Broaden tax base to close vast fiscal gap – World Bank urges Ghana, African countries
The World Bank has admonished Ghana and other African countries in the West African sub-region to implement innovative strategies aimed at broadening the tax net.
The move, when well implemented, will close the vast fiscal gap created by the coronavirus pandemic.
According to the October edition of its Africa Pulse report for 2020, the World Bank stated Ghana is among countries expected to witness an increase in its fiscal gap deficit projected to hit double digits by end of this year.
“Broadening the tax base can build up fiscal space by raising government revenues. The insertion of digital tools into public administration may help expand the set of taxpayers, reduce costs, and improve tax performance. Governments can better identify taxpayers by issuing digital IDs,” the report said.
It added; “They can also establish online platforms for e-filing and e-payments of taxes and import duties. Digital technologies help strengthen tax administration by lowering transaction costs and allowing innovation in tax policy. Digital tax administration may reduce tax evasion and fraud.
“Fiscal authorities need to spend their resources efficiently by cutting non-essential outlays and re-prioritizing spending while maximizing the impact of such expenditure on economic activity – thus creating fiscal space. Curbing unnecessary spending includes terminating ghost-workers and avoiding permanent increases in public salaries,” the report stated.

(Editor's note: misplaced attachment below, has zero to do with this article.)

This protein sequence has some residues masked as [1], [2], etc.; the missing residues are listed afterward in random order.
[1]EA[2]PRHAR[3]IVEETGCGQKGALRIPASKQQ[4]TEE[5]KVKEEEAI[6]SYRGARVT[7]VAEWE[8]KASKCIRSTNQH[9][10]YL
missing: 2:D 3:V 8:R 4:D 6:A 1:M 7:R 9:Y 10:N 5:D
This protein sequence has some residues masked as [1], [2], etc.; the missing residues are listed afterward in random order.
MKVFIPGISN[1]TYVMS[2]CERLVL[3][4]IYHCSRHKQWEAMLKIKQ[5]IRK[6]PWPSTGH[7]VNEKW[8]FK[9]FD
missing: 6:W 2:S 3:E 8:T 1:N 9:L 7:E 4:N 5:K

The World Bank further said, “Improving the performance of state-owned enterprises (SOEs) also involves cutting unnecessary costs in public expenditures. Amid widened deficits and high debt vulnerabilities, it is imperative for SOEs to use public resources efficiently. In this context, several actions can be undertaken to improve SOE performance.
“One, periodic reviews of SOEs to assess the amount and quality of the goods/services supplied; (2) provision of the right incentives to boost managers’ performance and the capacity of government agencies to improve SOE oversight; and (3) a level playing field for SOEs and private firms to foster greater productivity and avoid protectionism (that is, by limiting special treatment for SOEs),” it added.
The coronavirus pandemic and its associated impact has resulted in revenue losses and increased expenditure with Ghana’s public debt figure pegged at more than GH¢263 billon, representing 68.3 percent of Gross Domestic Product (GDP) with the external debt forming the largest part at 35.8 percent of GDP.
According to the Ghana Revenue Authority, revenue mobilization in the first-half of the 2020 fell short of its target by 26 percent.
This resulted mainly from shortfalls in oil revenue, Customs receipts and non-oil Non-Tax revenues.